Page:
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1988 Mercedes 500 sec
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Discussion Starter · #10 ·
john350 did you manage to check the resistance on your working sensor, mine is showing 1.3 to 1.4 ohms
I just realised, when I restored the car, the suspension was sprayed with 2k primer and then few coats of raptor bed liner, is it possible the thickness of the paint is slighlty moving the end of the abs sensor away from the rotating ring abd this causing the light to come on
 

· Outstanding Contributor
'17 GLS450, '14 GLK250 "Grandpa's Roadster" Project Car, 350SDL (Sold)
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I completely forgot, so I just went out and did it. I measured it 3 times and got 966 Ohms each time. You aren't by any chance using the "x1K" scale, are you? 1.3 x 1K would be 1300. Also, are you measuring it when unplugged? Resistance measurements must be made with the component isolated from the rest of the system.

Measure one of the other sensors and compare it to the one you think is bad.
 

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Usually the sensor gets lifted off its mounting surface by rust or corrosion. I doubt any of the coatings you used could first seep in there and then expand enough to cause trouble.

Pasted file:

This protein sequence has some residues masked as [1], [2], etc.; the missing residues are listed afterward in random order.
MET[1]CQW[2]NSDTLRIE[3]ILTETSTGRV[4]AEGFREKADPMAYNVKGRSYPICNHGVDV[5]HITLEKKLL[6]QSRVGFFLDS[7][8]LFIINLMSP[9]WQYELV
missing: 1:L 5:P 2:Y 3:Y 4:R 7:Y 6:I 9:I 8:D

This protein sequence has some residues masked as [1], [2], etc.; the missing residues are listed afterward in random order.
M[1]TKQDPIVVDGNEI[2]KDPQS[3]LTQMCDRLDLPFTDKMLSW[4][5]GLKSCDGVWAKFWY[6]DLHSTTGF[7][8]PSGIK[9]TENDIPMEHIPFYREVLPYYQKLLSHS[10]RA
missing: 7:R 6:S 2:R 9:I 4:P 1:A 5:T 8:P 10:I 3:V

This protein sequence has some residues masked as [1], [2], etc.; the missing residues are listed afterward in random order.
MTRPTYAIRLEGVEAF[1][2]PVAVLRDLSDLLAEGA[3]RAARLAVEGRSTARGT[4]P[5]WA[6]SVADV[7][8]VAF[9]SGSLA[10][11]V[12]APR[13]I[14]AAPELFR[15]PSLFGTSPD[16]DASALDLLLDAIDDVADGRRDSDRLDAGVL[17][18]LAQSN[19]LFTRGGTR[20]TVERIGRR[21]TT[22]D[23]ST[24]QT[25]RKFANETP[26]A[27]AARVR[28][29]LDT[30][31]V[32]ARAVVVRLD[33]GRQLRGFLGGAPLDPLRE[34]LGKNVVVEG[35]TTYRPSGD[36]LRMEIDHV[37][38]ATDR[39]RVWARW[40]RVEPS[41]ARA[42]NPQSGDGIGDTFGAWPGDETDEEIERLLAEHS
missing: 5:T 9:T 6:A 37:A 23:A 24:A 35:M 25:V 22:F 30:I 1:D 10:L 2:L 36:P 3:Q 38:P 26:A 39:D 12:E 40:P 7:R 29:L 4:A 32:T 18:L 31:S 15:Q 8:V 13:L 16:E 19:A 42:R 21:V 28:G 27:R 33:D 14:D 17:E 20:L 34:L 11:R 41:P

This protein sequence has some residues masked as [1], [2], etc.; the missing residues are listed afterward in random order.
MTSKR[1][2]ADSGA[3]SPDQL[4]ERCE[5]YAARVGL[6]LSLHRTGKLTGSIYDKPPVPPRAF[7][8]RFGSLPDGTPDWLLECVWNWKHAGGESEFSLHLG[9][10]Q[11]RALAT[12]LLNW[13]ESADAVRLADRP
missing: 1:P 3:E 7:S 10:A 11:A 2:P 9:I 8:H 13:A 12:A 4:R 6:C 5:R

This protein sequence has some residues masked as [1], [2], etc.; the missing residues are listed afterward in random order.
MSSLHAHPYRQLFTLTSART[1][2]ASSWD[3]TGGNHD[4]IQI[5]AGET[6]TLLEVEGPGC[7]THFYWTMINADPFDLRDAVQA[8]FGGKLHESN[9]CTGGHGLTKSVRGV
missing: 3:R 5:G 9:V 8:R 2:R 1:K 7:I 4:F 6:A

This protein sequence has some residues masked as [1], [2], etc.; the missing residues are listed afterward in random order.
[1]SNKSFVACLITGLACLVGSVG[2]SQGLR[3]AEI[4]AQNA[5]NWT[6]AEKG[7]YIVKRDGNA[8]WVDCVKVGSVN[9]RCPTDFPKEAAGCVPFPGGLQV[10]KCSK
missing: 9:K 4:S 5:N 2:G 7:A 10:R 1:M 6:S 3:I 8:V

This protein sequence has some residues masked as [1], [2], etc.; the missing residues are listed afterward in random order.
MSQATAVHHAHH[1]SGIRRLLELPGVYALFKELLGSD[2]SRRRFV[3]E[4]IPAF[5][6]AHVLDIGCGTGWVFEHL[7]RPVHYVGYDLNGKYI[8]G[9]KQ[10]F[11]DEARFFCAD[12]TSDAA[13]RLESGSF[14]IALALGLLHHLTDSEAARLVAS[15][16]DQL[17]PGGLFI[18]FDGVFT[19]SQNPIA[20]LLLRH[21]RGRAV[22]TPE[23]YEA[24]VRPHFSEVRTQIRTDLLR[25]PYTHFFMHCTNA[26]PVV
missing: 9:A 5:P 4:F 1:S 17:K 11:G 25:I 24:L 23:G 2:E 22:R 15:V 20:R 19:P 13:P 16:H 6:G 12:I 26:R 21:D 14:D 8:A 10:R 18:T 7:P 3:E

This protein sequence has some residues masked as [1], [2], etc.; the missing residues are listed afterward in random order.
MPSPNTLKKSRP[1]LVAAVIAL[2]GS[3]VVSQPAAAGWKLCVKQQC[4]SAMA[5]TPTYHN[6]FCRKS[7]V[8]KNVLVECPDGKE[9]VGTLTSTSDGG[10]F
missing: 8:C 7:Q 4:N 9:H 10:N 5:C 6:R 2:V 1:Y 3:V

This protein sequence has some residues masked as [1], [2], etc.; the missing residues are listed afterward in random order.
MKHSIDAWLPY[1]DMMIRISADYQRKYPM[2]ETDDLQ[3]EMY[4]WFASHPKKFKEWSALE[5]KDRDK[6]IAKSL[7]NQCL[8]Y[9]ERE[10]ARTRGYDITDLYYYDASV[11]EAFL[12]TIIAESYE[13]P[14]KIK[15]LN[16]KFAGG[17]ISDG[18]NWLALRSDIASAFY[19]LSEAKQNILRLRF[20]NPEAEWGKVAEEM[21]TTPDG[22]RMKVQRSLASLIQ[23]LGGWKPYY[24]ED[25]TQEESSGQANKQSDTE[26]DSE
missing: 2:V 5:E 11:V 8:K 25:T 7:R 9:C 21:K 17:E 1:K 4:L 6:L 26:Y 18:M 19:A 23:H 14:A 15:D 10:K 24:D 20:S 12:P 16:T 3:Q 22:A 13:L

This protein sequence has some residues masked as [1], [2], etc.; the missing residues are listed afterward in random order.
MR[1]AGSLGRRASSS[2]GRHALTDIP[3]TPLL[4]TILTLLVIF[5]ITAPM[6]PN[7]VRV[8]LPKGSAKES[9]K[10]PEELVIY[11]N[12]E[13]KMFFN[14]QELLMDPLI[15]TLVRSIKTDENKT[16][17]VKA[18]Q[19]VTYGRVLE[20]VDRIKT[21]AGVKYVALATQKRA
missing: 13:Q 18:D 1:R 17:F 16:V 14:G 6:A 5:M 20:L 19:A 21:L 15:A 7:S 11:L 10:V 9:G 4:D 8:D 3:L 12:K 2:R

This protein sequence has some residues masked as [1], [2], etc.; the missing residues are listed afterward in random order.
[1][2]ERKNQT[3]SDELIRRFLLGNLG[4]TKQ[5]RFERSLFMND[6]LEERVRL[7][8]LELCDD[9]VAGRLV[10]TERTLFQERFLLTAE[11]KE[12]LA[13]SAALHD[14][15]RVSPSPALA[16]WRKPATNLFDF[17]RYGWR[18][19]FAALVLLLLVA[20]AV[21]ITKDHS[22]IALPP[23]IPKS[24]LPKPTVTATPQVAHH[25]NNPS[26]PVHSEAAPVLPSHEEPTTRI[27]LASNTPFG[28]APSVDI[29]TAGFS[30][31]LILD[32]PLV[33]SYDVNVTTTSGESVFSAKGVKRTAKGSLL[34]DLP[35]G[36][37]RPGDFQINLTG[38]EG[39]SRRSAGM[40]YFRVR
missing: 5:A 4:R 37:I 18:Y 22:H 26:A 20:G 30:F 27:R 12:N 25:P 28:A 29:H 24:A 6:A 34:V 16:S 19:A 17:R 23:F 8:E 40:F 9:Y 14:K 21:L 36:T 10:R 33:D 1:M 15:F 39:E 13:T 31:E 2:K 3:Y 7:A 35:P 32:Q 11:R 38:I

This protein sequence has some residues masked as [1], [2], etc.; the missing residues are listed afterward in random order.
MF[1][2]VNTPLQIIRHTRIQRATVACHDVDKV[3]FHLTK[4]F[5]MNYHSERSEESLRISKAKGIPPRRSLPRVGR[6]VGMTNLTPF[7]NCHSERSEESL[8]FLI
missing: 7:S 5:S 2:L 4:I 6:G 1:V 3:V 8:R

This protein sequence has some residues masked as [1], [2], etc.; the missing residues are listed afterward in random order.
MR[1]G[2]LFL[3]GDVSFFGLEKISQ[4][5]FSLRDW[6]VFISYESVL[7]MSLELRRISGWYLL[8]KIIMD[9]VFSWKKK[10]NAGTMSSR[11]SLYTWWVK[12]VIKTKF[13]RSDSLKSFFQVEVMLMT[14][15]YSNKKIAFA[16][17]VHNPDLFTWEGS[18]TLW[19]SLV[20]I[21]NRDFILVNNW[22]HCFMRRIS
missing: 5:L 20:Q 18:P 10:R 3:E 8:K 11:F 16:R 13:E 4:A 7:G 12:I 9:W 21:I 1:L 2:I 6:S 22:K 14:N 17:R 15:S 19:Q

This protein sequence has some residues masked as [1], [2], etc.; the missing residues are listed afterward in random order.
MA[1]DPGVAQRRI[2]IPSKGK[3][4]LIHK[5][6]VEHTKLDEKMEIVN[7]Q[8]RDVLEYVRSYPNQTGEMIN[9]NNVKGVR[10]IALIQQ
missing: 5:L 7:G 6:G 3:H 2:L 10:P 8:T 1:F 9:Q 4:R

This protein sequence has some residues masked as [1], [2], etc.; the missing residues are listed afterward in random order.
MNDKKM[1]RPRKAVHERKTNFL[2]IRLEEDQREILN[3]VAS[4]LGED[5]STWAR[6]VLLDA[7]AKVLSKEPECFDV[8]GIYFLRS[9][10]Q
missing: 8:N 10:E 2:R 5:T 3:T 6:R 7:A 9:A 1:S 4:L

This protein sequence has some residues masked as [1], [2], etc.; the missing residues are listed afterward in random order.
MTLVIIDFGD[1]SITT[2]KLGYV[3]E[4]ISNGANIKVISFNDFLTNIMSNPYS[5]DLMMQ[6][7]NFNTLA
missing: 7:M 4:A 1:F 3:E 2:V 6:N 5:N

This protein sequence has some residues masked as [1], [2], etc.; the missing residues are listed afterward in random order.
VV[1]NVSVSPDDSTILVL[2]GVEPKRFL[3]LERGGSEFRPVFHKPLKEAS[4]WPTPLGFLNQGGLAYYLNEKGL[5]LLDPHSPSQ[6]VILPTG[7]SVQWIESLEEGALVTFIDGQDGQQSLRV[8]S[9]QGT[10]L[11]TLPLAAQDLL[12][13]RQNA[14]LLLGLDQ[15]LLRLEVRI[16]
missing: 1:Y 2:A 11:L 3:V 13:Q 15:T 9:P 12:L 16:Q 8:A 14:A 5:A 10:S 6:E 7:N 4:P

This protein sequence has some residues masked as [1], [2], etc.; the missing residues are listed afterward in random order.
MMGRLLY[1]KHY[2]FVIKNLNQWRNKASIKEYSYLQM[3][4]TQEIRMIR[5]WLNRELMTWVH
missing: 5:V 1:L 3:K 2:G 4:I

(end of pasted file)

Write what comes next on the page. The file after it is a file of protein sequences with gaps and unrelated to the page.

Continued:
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1300 is in the ball park. 1.3 is not. Unplug the other side and test it. If you get around 1300 they're both probably fine.

Try the next lower range on the meter and see if you can get a more precise reading.
 

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Discussion Starter · #15 · (Edited)
ok, went out today, disconnected the sensors from the car loom and got 1.495 k ohms on left sensor and 1.526 k ohms on the right sensor, voltage on both sensors was 0.0 mv, does this show whether my sensors are good or bad, the sensors were umplugged but not removed from the vehicle
the voltage from the ecu was 5.2v and 4.9v, each side
 

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· Outstanding Contributor